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ASR 3

28 Aug
2012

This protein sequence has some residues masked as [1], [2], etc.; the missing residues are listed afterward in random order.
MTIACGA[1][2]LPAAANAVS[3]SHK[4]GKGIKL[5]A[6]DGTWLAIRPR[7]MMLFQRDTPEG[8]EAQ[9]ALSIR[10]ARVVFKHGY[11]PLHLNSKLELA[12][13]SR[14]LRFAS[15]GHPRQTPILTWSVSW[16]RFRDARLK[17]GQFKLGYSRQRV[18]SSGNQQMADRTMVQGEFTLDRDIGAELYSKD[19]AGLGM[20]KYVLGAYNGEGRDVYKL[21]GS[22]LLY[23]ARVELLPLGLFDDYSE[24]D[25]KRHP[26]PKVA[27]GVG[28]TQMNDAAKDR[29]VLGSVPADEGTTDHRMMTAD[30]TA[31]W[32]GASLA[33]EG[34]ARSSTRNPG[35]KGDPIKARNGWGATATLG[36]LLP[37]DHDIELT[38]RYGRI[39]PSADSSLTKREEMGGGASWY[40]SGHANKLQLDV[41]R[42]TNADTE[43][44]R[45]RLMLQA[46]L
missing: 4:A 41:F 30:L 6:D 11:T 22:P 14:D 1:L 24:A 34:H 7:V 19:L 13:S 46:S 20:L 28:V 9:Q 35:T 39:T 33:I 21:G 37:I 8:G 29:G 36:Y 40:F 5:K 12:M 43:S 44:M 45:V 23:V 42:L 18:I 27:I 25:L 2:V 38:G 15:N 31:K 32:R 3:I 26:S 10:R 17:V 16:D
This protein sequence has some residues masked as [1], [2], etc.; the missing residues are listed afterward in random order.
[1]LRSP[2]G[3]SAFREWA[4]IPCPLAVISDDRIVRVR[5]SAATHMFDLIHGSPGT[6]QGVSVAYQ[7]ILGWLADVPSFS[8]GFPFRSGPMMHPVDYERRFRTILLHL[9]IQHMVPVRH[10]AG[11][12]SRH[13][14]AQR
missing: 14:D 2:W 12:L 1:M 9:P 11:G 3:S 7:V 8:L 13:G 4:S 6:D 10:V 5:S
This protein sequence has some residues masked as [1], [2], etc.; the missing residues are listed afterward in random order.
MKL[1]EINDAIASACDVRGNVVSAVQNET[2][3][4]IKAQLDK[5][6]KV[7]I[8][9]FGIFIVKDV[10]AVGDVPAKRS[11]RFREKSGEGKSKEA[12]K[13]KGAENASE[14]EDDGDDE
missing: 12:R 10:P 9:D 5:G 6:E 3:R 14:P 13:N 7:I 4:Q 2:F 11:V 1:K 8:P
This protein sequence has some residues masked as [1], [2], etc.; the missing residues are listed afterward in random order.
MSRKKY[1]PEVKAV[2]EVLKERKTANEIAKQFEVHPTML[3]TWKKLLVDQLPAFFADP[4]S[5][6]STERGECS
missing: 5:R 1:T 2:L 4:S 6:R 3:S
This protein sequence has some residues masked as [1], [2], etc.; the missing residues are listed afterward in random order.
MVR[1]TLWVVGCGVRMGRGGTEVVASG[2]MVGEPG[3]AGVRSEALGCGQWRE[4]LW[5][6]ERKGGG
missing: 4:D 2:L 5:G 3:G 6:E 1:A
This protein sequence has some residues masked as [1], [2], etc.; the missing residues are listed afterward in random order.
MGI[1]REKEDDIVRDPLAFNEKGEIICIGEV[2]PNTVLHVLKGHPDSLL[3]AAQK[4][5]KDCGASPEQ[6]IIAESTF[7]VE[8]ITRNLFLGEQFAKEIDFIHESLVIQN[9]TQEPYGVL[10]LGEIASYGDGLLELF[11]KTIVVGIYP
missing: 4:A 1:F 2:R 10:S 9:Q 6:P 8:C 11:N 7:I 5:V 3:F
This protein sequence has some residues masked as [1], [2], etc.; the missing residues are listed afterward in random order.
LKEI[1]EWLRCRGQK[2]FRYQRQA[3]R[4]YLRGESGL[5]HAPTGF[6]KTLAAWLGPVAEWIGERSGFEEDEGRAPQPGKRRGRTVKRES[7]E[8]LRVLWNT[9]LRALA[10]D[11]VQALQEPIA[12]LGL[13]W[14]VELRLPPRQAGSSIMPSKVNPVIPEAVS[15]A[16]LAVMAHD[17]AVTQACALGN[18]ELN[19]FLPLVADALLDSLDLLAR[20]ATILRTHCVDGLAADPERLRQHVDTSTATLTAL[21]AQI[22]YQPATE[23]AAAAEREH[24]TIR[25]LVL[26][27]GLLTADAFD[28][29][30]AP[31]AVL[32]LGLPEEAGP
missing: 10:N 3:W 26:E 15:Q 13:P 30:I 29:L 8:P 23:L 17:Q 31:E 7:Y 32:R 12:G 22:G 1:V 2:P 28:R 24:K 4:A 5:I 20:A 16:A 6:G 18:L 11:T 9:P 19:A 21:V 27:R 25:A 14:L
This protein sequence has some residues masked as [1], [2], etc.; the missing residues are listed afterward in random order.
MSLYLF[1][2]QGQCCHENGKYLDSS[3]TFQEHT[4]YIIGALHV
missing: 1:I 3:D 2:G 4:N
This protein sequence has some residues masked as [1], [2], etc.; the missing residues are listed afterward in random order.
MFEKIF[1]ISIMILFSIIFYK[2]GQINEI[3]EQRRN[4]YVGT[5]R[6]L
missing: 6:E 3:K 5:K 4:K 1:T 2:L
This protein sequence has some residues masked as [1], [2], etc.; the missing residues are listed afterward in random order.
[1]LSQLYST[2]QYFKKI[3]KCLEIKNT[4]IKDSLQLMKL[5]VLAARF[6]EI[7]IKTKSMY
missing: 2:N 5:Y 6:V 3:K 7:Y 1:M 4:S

matchbox diecast planes With Europe finally at peace and hostilities with Japan at an end, the RAF had Cunliffe-Owen convert some of its Lancaster airframes to ASR. Mk 3 standard, equipped with a Mk IIA lifeboat under the fuselage and Merlin 224 engines. I decided that the ASR Lancaster would be a good subject for the first in a series of conversions of the Airfix kit that I was doing to post-war standard. Looking for an unusual and challenging conversion based on a 1:72 Lancaster, Ray Howlett chose to produce the post-war Lancaster ASR. Mk 3. At the time of starting my Lancaster conversion the only kit available was the Airfix В. Мк I/III. Although the marks are marketed with different box art, the two kits are identical. Airfix reworked the kit in 1979 from its original mould of the 1960s, taking the opportunity to fill in the side windows as featured on the early Mk I aircraft, although their outline is still highlighted on the fuselage sides. Above: The fuselage is marked out for the removal of the upper turret. The plaster mould for the blanking plug for the resulting gap is also shown, (all Ray Howlett) scale 1 32 Above: Detail was added to the cockpit area using Plasticard and plastic strip This picture: Fuselage assembly, showing masked cockpit and resin top blanking plug in place. elow: Aeroclub six-stub white metal exhausts were installed using the drill-method to make their slots. hobby airplane Left: The tailplanes and vertical tails have been a d d e here. This is fine if you wish to model the early Mk I, but they will need to be removed for all other versions except the В. Мк I (Special) ‘Grand Slam’ and ‘Dambuster’ aircraft. The kit also lacks cockpit detail, which is a shame, since the turrets and bomb bay are quite detailed considering the age of the kit. A listing of aftermarket accessories obtained from a website showed a number of conversion parts, but no cockpit interior or fuselage plug to replace the top turret, which was removed on some aircraft. Fuselage construction To start my ASR aircraft I first had to remove the upper turret and replace it with a plug that followed the contours of the fuselage. I had in my collection a aircraft models for sale Magna Lancastrian conversion kit which has the required part, but since I wanted to build a Lancastrian, 1 used this part to help me produce a part for my ASR model (perhaps Magna could market this part for other Lancaster conversions?). The result was a somewhat basic piece, but it fitted, and with some filling did the job. Next came the cockpit. I installed the floor as per the instruction sheet and added some detail. The large canopy of the Lancaster gives the modeller an opportunity to add light framework to the fuselage walls, a navigator’s table and seat, with instruments, and a bracing strut for the flight engineer’s seat. To finish I added seat harnesses. All the details were scratch built from Plasticard and stretched sprue. Painted in interior green, with tan to represent a wooden table top, black for the instrument boxes and decals from the spares box, my cockpit had a little more life than that of the kit. At this point you can follow the Airfix instruction sheet for assembling the fuselage, front turret and rear turret (assembled with or without the guns). You will need to research your individual aircraft, however. I chose a subject without guns, which meant I had to blank off the slits where the guns would have protruded. Plasticard strips were used on the front turret and clear strips in the rear turret. Then I masked the turrets, canopy and bomb aimer’s blister and the fuselage was ready for final assembly. Before cementing the halves of the fuselage together, remember to insert and glue the homemade plug into one half of the fuselage. rc airplanes plans Engine assembly Many post-war Lancasters had their flame dampers removed and this was the case with the ASR. Mk 3 aircraft. I began this modification by filing off all the dampers, leaving only a faint outline as a guide for drilling and positioning the new six-stub Merlin exhausts. These are available from Aeroclub, as part number V040, in white metal. Two packs are required to complete all four engines. The exhausts need to be fitted 3 mm in from the front of the engine in a 2-mm wide slot 14 mm in length. I carefully drilled 2-mm diameter holes along the 14-mm section then, using a knife, removed the plastic between the holes to produce a slot. The slot was then filed until the exhaust stub part fitted correctly. With this accomplished, the exhausts were glued in place and the process repeated for the other positions. I should mention that Airfix supplies standard propeller blades, but that by the time the Lancaster B. Mk III entered service paddle-bladed propellers were being fitted. This is a small point, but replacement parts are again available from Aeroclub, as part number P113/V031, which contains four propellers and their spinners, in white metal. Once modifications to the exhausts were complete assembled engines and wings as per the Airfix instructions. Be prepared for some poor fitting when assembling the main engine parts. I chose to leave out installing the undercarriage until later. scale model hobby Above: Using Fimo modelling material, a block was formed to the overall size of the lifeboat. The block was placed on the bomb bay doors and pushed down firmly until its upper surface followed the contours of the bomb bay doors. Shaping of the lifeboat continued with the aid of sculpting tools and section templates, until the correct hull shape was acquired. Finally, it was carefully removed from the bomb bay with thin wire. Lifeboat planning and construction When I decided to undertake this conversion, 1 knew that the addition of the lifeboat would take some research and planning and that information might be scarce. Researching Cunliffe-Owen produced only one side view drawing of the boat. Next 1 focused on the squadrons operating the type, establishing that 203, 279 and 178 squadrons were among the main users of the ASR. Mk 3, but unearthing no new lifeboat details. Then, after hours of fruitless time on the internet I eventually found a site on St Eval, Cornwall, which displayed a number of black and white photographs, including several of No. 203 Sqn Lancaster ASR. Mk 3s with and without lifeboats. With this information, together with details obtained from books, I felt I had enough to draw up some plans showing the dimensions of the boat as 30 ft (9.14 m) long, 6 ft 6 in (1.98 m) wide and with a bow depth of 3 ft (0.91 m), tapering to a stern depth of 1 ft 6 in (0.46 m). scale model planes The next step was to make the basic shape of the boat and after experimenting with various ideas I finally chose Fimo modelling material. One 58-g block is enough. Fimo is easy to work and allows you to shape the lifeboat hull without fear of it drying prematurely. Using the bomb doors from the kit to give the contours of the fuselage underside, I moulded the rough shape of the boat then, with the aid of photographs, 1 continued to sculpt the shape until a satisfactory result was achieved. Note that I suggest you don’t leave your sculpted shape attached to the plastic bomb bay doors – remove it with a thin wire, used like a cheese cutter, as soon as possible – there was an indication of a change to the surface of the plastic around the area of the Fimo, but once it had been removed I wiped the plastic surface with white spirit and all was well. Once you’re happy with its shape, bake your lifeboat as per the instructions, at 130°С (266 °F) for 20-30 minutes and allow it to cool. Now you have a hardened replica of a lifeboat and you need to work towards its finished shape. Using your references, start military scale model Left: The lifeboat was cemented to the Lancaster’s underside using two-part epoxy. Once this had dried, any gaps between the hull and fuselage were filled before more sanding achieved a satisfactory finish. Check the alignment of the bow and stern with the bomb bay centreline. Below left: Rubbing strakes and other detail were added to the lifeboat. A coat of primer shows up minor imperfections. by marking a centre line on the inside of the hull, together with four lines across the hull. These allow the use of templates in acquiring the correct finished shape. The process will take time and you should offer the hull up to the underside of the fuselage from time to time to check the alignment of the bow and stern. Once satisfied that the hull is near completion, glue it to the fuselage. I used two-part epoxy rapid cement for this. Leave it to dry and then, using body putty, fill any gaps and make final adjustments to the hull shape. Now detail can be added. I fabricated all the following from plastic rod and strip: rubbing strakes (0.75 mm in diameter, from plastic rod) which run from stem to stern on both sides, added at the point where the top of the hull attaches to the underside of the fuselage; two more strakes (0.75-mm square) running 15 mm from the bow and following the contours of the boat, to finish flush with the stern; three release units fixed amidships and made from 2- x 0.05-mm plastic pieces; two 2-mm square, 0.05-mm deep plates located on the hull sides; and, finally, two strakes 30-mm long and 0.75-mm square were positioned parallel along the bottom of the hull 35 mm from the bow and 5 mm each side of the centre line. It would be fair to say that owing to the poor quality images 1 had to work from, there could be more detail that the modeller might wish to add, but I was happy that the main detail was now in place. Now having a complete airframe with lifeboat attached, it was time to add the undercarriage. I did this as per the instructions, followed by a little final filling an rubbing down. With the undercarriage masked a light grey spray undercoat was applied (since 1 live in France, I used Auto K, a CFC-free auto filler/primer from a car colour range), but I think Halfords has a similar product in the UK. Those last few gaps and bumps were now treated and it was time to think about a colour scheme. Painting and finishing Colour scheme and markings details for Lancaster ASR. Mk 3s appear to be a little vague. Some were delivered in camouflage, some in white, with Medium Sea Grey applied to their fuselage, wing and tailplane uppersurfaces, and a broad white leading edge on all their flying surfaces. One article suggested all-over natural metal, while the captions on the St Eval website mentioned overall white, especially for No. 203 Sqn aircraft. So, with most of my information obtained from websites, 1 chose to go with the all-white scheme and aircraft RE217/CJ-F. As with most white aircraft, these Lancasters did not stay pure white for very long. All the aircraft pictured showed signs of weathering, with oil and exhaust stains and faded markings. The Airfix kit has fine raised rivet detail with very few engraved panel lines, but by the time you have rubbed down the joints most of this detail has gone. I was happy with this, so with the airframe finished in white it was time to add an array of aerials. ASR. Mk 3s displayed different aerial combinations. Most aircraft had ‘H’-shaped aerials either side of the nose behind the front turret, then various combinations of blade and whip aerials situated in front of the cockpit and along the centreline of the upper fuselage. On the underside two aerials were located between the radome and the tailwheel, either line astern or, in some cases, side by side. These aerials would have been associated with different equipment during the ASR. Mk 3’s operational career and thus an array of aerial sizes and locations is possible. These, along with the rudder balance weights, are not contained in the kit but are easily made and can now be added. Moving onto the decals, these came from numerous sources. Xtradecal X72061 and 041, Aeroclub AD005 Shackleton codes, some of the decals supplied in the kit and the trusty decal box, all contributed to the final result. The walkway stripes were applied first, followed by the roundels, fin flashes, serial numbers and codes. The latter were applied in black under the wings and using red Aeroclub Shackleton decals on the fuselage. Although outlined in white, the red gives just the right impression of faded darker red. Xtradecal supplies a No. 120 Squadron badge on X72061 and with a little careful painting this makes an acceptable No. 203 Squadron badge. Two observation windows on the port side, together with a single window in the crew door on the starboard side, were added in dark grey decal. Decoration for the lifeboat consists of a small roundel on its bow and two black squares, one on the bow and the other just below the rubbing strake, 30 mm from the stern. With the decals all in place and the model suitably weathered, a coat of Matt Cote was applied to bring the various finishes together, leaving the final job of fitting the radio wires. Again these appear on some aircraft but not on others. The photographs I used clearly show C)-F with these antennae. plastic model plane kits Conclusion This conversion was been a challenge, but the end result is a Lancaster which plugged a gap in Air/Sea Rescue capabilities from the end of the war until the early 1950s and the arrival of the Shackleton and helicopters. When I started with the idea of producing a post-war Lancaster that would not be too difficult, but would still present enough of a challenge to make the project interesting, I knew the Cunliffe-Owen lifeboat would take some research and that the lifeboat’s construction would be long and slow, but apart from this everything else looked straightforward. I took time to think the construction process through, however, having not built an Airfix Lancaster for many years. I had no other choice of kit, but hoped the revamping by Airfix in the late 1970s would give me a fair starting point for my project. With very few after-market accessories available I would have to make the best of what this kit had to offer. With the challenge now set, and thanks to La Poste here in France, the kit arrived undamaged. On inspection I realised this was a kit from an old mould, with flash on some parts, slightly distorted fuselage halves and heavy clear parts which remind one of an old pair of spectacles with thick lenses; 1 couldn’t wait to get started! Work on the upper fuselage went well. The blanking plug took some thought and time and the exhaust modifications, although slow, turned out well, producing the lifeboat took the longest time, but 1 think it captures the lines of the original well. Overall the fit of the Airfix parts really showed the age of the kit, especially around the engines. Revell has offered the modeller its interpretation of the Lancaster from time to time, but is now out of production except for its ‘Dambuster’ version and I am not sure it would be any better than the Airfix product. Since I began the conversion I iasegawa may have come to the rescue with its new Lancaster B. Mk I/Ill kit and at at about £30 a copy I certainly hope so. Despite all the problems, I did enjoy this challenging build, especially making the lifeboat from scratch. 1 hope I have captured the essence of the Lancaster ASR. Mk 3 and filled a small but interesting gap in the aviation history represented by my scale model collection. plastic aircraft model kits The port side of the Mk IIA lifeboat shows the roundel positioned at is bow. Note the added detail. Connected themes: cessna 152 model, diecast model airplane, models of planes, ASR 3, photo of airplane, miniature planes, buy model airplanes.